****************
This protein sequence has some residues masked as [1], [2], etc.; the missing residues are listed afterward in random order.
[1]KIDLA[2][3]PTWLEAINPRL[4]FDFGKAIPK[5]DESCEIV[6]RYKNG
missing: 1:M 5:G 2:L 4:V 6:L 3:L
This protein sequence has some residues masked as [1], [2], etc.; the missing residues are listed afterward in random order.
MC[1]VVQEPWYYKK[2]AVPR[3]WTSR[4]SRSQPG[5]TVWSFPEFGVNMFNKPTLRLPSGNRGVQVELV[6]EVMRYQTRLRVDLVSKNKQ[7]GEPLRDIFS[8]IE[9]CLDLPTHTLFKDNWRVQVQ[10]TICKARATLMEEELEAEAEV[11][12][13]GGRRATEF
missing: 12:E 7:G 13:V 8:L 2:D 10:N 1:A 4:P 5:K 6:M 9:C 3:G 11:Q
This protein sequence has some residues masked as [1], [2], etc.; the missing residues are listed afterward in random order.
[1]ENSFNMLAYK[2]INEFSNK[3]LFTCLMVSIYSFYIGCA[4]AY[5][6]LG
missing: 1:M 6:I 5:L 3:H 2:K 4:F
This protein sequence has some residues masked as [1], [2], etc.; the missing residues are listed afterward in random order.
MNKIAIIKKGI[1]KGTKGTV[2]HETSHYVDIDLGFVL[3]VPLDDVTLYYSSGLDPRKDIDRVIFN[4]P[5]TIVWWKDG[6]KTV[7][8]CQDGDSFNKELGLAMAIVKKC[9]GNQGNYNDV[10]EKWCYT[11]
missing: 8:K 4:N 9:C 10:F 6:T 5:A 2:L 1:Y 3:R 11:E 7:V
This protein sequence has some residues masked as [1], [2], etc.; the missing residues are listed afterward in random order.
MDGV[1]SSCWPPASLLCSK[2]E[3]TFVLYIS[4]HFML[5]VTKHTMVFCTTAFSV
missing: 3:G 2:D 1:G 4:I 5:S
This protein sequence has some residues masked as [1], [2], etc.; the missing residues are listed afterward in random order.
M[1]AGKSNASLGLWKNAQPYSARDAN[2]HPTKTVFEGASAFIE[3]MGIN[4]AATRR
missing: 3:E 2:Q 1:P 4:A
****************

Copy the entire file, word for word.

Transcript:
This protein sequence has some residues masked as [1], [2], etc.; the missing residues are listed afterward in random order.
[1]KIDLA[2][3]PTWLEAINPRL[4]FDFGKAIPK[5]DESCEIV[6]RYKNG
missing: 1:M 5:G 2:L 4:V 6:L 3:L
This protein sequence has some residues masked as [1], [2], etc.; the missing residues are listed afterward in random order.
MC[1]VVQEPWYYKK[2]AVPR[3]WTSR[4]SRSQPG[5]TVWSFPEFGVNMFNKPTLRLPSGNRGVQVELV[6]EVMRYQTRLRVDLVSKNKQ[7]GEPLRDIFS[8]IE[9]CLDLPTHTLFKDNWRVQVQ[10]TICKARATLMEEELEAEAEV[11][12][13]GGRRATEF
missing: 12:E 7:G 13:V 8:L 2:D 10:N 1:A 4:P 5:K 6:M 9:C 3:G 11:Q
This protein sequence has some residues masked as [1], [2], etc.; the missing residues are listed afterward in random order.
[1]ENSFNMLAYK[2]INEFSNK[3]LFTCLMVSIYSFYIGCA[4]AY[5][6]LG
missing: 1:M 6:I 5:L 3:H 2:K 4:F
This protein sequence has some residues masked as [1], [2], etc.; the missing residues are listed afterward in random order.
MNKIAIIKKGI[1]KGTKGTV[2]HETSHYVDIDLGFVL[3]VPLDDVTLYYSSGLDPRKDIDRVIFN[4]P[5]TIVWWKDG[6]KTV[7][8]CQDGDSFNKELGLAMAIVKKC[9]GNQGNYNDV[10]EKWCYT[11]
missing: 8:K 4:N 9:C 10:F 6:T 5:A 2:L 1:Y 3:R 11:E 7:V
This protein sequence has some residues masked as [1], [2], etc.; the missing residues are listed afterward in random order.
MDGV[1]SSCWPPASLLCSK[2]E[3]TFVLYIS[4]HFML[5]VTKHTMVFCTTAFSV
missing: 3:G 2:D 1:G 4:I 5:S
This protein sequence has some residues masked as [1], [2], etc.; the missing residues are listed afterward in random order.
M[1]AGKSNASLGLWKNAQPYSARDAN[2]HPTKTVFEGASAFIE[3]MGIN[4]AATRR
missing: 3:E 2:Q 1:P 4:A